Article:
Despite all this, I really enjoy the new movie. Many of the characters are spot on, particularly Zachary Quinto as Spock and Karl Urban as McCoy (whose diction and irritability very nearly resurrect DeForest Kelley). The feel of the space travel, too, is familiar though updated, such as the eerie beeping of the starships’ computers or the quiet tension as the Enterprise zooms at warp speed toward a few moments of intense battle (with a Romulan ship that looks scary but, even allowing for some cultural differences, makes no sense). Abrams’ decision to create an alternate timeline is honestly the only option that can both allow artistic freedom and avoid enraging hordes of Trekkies to the point of spontaneous combustion (a concept which, amazingly, Star Trek has not dealt with to my knowledge). And of course, who can complain when Leonard Nimoy unexpectedly appears in an ice cave to save his old friend Kirk? It might be preposterously unlikely, but then, so are stable wormholes, upon which the entire story is based. Thank god for suspension of disbelief…

So, the characters are present and accounted for, the excitement of hurtling through space with a comfy armchair and a big-screen TV has been successfully revived, but I’d still like to see a lot more thought put into the next installment. Star Trek is usually full of heart and plagued by flawed writing; this time it’s the other way around. An ironic paradox, one might say. At any rate, if there’s anything Star Trek must emphatically not become, it’s another mindless sci-fi franchise fueled by special effects and want of more revenue; George Lucas has already got that genre well in hand.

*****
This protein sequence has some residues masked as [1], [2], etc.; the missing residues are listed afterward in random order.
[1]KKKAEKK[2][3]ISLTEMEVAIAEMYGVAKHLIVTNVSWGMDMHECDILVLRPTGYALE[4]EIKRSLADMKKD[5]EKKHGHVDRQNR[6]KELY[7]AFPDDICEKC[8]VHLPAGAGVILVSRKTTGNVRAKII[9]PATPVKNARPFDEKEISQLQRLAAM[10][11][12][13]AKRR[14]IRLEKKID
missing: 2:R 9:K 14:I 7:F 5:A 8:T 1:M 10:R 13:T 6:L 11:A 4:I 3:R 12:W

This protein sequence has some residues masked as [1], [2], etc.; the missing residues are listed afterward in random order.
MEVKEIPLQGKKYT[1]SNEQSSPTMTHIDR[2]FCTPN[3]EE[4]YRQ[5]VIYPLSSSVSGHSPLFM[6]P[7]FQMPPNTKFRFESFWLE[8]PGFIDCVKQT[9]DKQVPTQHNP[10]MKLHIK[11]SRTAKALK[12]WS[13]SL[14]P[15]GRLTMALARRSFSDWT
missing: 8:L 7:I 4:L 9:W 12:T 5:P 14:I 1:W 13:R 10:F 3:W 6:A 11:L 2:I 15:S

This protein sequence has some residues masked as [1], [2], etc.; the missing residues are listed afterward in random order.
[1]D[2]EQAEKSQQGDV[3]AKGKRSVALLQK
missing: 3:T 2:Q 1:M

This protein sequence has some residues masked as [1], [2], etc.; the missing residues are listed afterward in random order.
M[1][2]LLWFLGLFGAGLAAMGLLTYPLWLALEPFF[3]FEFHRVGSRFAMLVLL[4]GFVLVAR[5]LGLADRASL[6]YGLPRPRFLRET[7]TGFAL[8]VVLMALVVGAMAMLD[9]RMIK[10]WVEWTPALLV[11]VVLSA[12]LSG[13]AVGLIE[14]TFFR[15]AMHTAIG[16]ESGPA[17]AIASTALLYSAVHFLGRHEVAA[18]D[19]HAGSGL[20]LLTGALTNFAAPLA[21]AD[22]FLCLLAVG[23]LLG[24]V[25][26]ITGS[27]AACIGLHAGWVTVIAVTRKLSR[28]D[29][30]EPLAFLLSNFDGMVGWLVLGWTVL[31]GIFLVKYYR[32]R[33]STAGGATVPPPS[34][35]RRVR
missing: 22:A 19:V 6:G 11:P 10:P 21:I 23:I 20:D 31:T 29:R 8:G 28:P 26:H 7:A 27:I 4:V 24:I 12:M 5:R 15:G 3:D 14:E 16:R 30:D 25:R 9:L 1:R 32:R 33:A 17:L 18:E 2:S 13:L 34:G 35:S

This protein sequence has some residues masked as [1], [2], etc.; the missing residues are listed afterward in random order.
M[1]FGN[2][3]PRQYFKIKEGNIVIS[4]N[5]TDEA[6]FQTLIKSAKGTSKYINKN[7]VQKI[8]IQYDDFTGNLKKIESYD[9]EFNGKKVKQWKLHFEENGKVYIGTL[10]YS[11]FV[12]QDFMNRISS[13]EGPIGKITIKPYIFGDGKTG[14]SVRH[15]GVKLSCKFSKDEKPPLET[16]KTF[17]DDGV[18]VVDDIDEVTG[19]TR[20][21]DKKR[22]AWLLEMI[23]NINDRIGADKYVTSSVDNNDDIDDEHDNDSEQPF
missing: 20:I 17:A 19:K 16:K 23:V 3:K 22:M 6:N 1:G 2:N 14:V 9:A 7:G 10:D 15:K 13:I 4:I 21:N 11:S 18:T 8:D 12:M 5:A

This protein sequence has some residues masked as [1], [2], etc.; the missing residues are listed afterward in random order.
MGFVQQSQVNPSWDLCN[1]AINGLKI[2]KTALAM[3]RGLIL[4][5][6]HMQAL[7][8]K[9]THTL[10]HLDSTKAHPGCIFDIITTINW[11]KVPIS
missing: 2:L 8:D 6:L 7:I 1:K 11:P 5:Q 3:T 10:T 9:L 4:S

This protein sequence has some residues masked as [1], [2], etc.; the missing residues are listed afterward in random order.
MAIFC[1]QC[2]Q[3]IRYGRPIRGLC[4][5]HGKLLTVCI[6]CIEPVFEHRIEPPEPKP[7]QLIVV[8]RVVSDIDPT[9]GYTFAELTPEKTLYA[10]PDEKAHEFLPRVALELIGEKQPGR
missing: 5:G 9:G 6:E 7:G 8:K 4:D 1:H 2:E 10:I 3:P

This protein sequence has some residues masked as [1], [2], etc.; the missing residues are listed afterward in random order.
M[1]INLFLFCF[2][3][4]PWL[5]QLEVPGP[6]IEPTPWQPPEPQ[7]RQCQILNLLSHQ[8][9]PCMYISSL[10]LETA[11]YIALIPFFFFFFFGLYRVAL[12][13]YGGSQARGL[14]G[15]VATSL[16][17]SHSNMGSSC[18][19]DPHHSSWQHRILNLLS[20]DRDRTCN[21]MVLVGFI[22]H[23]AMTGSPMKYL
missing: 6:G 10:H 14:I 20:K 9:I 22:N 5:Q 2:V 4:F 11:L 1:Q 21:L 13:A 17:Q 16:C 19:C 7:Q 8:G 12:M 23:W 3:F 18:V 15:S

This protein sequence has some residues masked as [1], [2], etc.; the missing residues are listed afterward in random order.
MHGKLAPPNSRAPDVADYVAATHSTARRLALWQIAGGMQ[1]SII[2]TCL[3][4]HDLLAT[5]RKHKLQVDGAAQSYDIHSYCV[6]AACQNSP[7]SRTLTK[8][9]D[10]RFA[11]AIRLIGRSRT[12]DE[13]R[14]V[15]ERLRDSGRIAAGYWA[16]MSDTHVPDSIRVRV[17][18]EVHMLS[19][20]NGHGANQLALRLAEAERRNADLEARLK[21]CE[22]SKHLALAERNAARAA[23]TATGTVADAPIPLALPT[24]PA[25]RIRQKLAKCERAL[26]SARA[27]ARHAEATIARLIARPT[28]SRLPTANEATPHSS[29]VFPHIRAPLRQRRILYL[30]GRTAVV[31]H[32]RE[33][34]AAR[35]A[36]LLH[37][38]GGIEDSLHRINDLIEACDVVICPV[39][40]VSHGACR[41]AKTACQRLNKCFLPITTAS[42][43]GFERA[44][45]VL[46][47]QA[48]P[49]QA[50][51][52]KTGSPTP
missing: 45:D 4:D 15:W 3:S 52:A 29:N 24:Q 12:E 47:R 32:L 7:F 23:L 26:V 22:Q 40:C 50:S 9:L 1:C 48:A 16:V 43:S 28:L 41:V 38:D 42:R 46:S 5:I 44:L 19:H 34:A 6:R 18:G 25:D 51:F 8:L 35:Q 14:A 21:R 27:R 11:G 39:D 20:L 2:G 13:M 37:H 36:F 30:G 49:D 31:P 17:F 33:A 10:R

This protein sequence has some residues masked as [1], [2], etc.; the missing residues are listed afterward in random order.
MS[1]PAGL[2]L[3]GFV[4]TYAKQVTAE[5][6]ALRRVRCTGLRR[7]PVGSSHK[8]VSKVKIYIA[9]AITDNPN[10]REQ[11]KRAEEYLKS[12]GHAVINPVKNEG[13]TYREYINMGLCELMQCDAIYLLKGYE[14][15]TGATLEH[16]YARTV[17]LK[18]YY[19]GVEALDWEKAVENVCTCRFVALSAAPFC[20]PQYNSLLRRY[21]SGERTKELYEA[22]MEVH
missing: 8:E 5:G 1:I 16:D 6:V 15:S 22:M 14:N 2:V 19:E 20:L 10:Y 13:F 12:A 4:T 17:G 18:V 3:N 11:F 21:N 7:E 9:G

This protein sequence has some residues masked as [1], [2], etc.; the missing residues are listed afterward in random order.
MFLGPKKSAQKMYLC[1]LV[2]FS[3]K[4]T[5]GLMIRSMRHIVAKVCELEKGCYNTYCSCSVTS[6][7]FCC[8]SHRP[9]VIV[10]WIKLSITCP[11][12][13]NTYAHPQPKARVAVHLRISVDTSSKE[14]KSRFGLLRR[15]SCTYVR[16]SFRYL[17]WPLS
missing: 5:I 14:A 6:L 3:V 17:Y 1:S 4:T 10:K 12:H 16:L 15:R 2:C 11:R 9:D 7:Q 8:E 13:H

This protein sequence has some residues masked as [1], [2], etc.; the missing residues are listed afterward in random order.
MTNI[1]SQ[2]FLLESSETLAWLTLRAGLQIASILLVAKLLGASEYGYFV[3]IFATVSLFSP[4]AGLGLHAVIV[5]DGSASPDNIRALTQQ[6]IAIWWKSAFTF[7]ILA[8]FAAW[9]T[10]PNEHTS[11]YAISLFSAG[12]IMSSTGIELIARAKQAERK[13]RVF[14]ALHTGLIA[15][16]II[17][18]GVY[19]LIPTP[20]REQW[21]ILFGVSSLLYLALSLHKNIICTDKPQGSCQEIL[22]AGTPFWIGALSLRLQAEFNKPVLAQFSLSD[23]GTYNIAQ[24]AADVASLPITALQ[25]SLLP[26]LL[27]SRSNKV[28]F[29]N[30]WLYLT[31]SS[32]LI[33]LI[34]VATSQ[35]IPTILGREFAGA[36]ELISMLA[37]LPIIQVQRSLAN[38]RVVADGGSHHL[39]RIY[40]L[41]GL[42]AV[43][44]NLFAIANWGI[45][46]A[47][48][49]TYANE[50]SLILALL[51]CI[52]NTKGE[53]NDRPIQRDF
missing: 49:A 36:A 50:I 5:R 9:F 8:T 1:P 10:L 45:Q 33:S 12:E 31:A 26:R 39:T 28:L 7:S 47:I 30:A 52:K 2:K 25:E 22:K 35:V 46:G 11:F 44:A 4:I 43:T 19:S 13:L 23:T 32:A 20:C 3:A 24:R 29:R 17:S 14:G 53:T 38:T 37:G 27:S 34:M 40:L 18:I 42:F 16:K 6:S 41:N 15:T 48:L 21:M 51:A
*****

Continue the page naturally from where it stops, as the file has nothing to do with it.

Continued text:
4 stars of 5.

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2 thoughts on “J. J. Abrams’ Star Trek – A Paradox Worthy of… Star Trek

  1. I agree that the latest Star Trek movie is relatively free of complex moral dilemmas (beyond the fairly trite argument on the bridge of the Enterprise over whether it's better to notify Starfleet or go vigilante after the Romulan), though I feel that the purpose of this Star Trek was specifically for that reason. Culturally, since the inception of the first Star Trek series, Trekkies have been a sci-fi hater's scapegoat in this culture. In the anti-intellectualist atmosphere of modern moviegoer America, the latest Star Trek movie (made by a director who is used to making popular culture TV shows like Lost) would never have been the immense success that it was. The same moral dilemmas and deep questions that fans like you or I wish were there would've (in my opinion) detracted from the financial success of the movie.This Star Trek movie's purpose was different than previous films in that its express purpose (in my opinion) was to open up the Star Trek universe to a demographic that previously scoffed at the idea of a starship flying through space, battling and interacting with aliens. That, I think, contributed why the title of the movie is simply Star Trek. I believe Abrams was following the K.I.S.S. (Keep it simple, stupid) model, sacrificing the thorny issues that helped make previous Star Treks (TV and movies) interesting in favor of awesome ships, time travel and space monsters.

  2. Pingback: Star Trek Into Soullessness: Good Riddance to J.J. Abrams | Sure as Shiretalk